NIPS 2017
Mon Dec 4th through Sat the 9th, 2017 at Long Beach Convention Center
Paper ID:2260
Title:Adversarial Symmetric Variational Autoencoder

Reviewer 1

The paper proposes a variant of the Variational Auto-Encoder training objective. It uses adversarial training, to minimize a symmetric KL divergence between the joint distributions of latent and observed variables p(z,x)=p(z)p_\theta(x|z) and q(z,x)=q(x)q_\phi(z|x) . The approach is similar to the recent [ Mescheder, Nowozin, Geiger. Adversarial variational bayes: Unifying variational autoencoders and generative adversarial networks, 2016 ] in its joining VAE and GAN-like objective, but it is original in that it minimizes a symmetric KL divergence (with a GAN-like objective), which appears crucial to achieve good quality samples. It is also reminiscent of ALI [ Dumoulin et al. Adversarially learned inference, ICLR, 2017. ] as it attempts to match joint distributions. Experiments convincingly show that the approach manages to bridge to a large degree the gap in sampling quality with that of GANs, while at the same time achieving a very good tractable log-likelihood bound. Illustrations of ALI's comparatively poor reconstructions is also an interesting point. All this makes this research, in my eyes, a worthy and significant contribution. The main weakness of the paper to me is that I found the flow of the mathematical argument at times hard to follow. For ex.: - the role and usefulness of Lemma 1 and Corollary 1.1 appears much later than where they are introduced. - It is not shown that Eq 8 corresponds to a lower bound on the log-likelihood (as Eq 1 is known to be); is it or is it not? The argumentation of l 144 to 148 feels a little convoluted and indirect. I agree that Eq 8 is maximized when p(x,z) and q(x,z) match, but it is unclear to me, and from the paper, what the tradeoff between its two terms achieves when q does not have the capacity to match p. This should be discussed. l 183: Proposition 1. "equilibrium … is achieved" About GAN objectives you mentioned earlier in l 119 that "This objective mismatch may lead to the well-known instability issues associated with GAN training". Now your objective in Eq 12 uses a similar min-max objective. Couldn't there be similar instability or collapse issues? l 238: experimental evaluation of NLL, "estimated via the variational lower bound"; is this with the traditional VAE variational lower bound of Eq 1 ? Or with some later equation? In several places, you specify + const. It would be useful to briefly afterwards state what that const is and that it is constant w.r.t. what, as this is not always clear. There are a number of errors in some of the equations: l 145: "E_p(z) log p_\theta(z) = " should be "E_p(z) log q_\phi(z) = " Eq 10: I think $log q_\phi(x|z)$ should be $log q_\phi(z|x)$ Eq 11: has the term ordering (hence the sign) reversed in comparison to Eq 10. It should be changed to the same terms ordering as Eq 10 (to be consistent with Eq 10 and Eq. 12). l 150,152: "is not possible, as it requires an explicit form for", not only that, log p_\theta(x) is intractable.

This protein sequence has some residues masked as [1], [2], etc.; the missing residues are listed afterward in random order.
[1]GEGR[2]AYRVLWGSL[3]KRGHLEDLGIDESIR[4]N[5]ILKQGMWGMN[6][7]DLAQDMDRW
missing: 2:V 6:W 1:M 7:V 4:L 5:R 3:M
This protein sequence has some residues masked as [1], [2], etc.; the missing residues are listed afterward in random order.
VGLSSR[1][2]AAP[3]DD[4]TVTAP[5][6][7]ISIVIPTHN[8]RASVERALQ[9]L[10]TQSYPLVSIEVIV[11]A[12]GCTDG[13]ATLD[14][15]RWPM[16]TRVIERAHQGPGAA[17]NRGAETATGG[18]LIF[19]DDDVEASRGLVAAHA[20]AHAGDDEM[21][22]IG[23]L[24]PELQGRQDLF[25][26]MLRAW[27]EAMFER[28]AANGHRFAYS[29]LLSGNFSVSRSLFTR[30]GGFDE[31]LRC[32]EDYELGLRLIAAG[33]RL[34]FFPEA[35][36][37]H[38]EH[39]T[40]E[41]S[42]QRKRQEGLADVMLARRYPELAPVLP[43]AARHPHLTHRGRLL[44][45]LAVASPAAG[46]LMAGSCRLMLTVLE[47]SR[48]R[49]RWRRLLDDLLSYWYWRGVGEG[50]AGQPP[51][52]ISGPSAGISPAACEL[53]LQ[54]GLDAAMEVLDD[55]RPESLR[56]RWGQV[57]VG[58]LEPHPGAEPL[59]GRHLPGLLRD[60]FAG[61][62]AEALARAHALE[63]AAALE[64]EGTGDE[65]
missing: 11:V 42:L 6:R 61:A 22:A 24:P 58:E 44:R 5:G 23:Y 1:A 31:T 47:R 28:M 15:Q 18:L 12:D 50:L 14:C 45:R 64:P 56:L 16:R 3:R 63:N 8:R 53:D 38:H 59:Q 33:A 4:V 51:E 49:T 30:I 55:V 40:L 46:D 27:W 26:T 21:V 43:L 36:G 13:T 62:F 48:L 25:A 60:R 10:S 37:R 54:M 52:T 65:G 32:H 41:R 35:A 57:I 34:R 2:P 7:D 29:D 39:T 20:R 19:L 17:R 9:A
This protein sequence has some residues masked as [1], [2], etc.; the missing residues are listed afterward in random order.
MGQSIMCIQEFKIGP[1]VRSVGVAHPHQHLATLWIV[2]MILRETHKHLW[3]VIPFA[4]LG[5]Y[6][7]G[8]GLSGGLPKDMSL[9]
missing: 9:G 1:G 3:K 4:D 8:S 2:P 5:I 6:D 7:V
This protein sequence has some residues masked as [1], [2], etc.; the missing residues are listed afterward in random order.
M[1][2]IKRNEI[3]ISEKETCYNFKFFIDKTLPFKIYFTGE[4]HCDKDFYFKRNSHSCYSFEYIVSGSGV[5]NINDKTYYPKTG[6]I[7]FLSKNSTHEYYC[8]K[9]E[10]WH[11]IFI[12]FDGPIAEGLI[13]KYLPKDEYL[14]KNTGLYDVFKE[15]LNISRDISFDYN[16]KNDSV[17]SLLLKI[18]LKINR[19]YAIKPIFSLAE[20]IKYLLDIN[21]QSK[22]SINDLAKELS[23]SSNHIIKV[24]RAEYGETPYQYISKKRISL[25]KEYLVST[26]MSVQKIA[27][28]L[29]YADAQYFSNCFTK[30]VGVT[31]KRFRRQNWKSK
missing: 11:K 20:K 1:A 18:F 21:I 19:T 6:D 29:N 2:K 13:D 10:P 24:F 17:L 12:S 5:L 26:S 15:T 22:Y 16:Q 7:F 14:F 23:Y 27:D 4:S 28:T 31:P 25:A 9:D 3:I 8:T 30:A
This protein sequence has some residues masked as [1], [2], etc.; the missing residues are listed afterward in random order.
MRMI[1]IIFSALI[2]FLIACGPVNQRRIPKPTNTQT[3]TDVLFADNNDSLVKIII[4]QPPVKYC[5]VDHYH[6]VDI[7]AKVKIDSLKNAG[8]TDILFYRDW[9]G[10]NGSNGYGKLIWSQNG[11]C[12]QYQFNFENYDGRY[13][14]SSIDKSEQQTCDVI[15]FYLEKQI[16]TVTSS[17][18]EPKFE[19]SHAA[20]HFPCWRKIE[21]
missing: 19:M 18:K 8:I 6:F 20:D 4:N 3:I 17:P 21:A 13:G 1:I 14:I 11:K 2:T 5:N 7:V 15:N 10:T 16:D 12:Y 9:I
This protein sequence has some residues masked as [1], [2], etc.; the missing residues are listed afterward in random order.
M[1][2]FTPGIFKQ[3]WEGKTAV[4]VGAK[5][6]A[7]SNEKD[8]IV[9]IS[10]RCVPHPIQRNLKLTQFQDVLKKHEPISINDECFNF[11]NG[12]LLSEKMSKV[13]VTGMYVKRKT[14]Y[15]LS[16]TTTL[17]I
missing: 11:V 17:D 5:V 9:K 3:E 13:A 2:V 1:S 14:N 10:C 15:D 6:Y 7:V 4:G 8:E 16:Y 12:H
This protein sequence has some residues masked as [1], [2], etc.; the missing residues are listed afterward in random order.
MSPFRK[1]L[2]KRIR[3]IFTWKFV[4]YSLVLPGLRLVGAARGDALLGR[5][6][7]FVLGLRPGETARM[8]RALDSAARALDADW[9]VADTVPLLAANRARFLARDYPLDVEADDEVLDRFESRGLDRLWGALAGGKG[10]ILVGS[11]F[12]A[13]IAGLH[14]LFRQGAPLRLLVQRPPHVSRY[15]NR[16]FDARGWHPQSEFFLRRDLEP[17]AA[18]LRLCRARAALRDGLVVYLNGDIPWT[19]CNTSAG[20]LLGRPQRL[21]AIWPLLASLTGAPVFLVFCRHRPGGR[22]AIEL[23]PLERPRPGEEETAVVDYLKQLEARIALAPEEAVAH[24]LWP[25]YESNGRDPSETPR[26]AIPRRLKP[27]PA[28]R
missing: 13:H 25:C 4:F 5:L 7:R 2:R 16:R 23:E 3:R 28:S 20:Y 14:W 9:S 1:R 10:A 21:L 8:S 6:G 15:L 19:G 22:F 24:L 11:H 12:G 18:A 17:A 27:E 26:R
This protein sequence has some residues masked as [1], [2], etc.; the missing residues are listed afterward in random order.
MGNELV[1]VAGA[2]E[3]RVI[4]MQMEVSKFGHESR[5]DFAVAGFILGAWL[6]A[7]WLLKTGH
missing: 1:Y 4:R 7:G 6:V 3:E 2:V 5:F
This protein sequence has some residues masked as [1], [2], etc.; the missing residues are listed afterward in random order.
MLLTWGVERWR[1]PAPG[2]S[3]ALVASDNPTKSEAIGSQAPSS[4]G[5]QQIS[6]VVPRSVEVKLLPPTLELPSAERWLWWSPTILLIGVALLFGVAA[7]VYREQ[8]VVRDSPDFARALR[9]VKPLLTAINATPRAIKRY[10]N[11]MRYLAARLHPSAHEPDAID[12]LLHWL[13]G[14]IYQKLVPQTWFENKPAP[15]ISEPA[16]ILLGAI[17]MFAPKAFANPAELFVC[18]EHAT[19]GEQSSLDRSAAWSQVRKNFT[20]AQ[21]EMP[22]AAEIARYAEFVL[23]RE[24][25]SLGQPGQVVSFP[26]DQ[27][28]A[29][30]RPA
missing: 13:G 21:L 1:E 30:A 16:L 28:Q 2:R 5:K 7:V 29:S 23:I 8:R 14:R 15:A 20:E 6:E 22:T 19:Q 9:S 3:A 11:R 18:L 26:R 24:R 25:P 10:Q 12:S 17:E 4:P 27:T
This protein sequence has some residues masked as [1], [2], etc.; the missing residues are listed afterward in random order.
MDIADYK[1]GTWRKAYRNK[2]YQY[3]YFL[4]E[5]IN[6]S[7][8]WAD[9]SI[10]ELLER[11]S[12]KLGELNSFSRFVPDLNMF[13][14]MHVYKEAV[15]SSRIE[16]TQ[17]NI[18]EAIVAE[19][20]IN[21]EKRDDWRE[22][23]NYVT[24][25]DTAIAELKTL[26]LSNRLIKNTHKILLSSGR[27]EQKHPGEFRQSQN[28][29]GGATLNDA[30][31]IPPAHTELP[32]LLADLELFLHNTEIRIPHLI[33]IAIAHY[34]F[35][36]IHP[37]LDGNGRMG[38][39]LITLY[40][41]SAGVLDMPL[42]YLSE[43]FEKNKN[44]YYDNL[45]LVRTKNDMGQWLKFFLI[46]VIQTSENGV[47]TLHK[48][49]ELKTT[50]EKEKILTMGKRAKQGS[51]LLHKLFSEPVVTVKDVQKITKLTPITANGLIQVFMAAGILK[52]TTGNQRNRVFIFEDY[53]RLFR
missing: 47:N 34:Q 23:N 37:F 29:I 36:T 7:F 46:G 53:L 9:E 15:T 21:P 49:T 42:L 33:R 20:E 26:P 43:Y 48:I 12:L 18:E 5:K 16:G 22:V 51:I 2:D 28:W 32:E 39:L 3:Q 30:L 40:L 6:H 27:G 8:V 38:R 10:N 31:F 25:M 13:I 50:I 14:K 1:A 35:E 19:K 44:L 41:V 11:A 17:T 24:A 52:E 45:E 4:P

Reviewer 2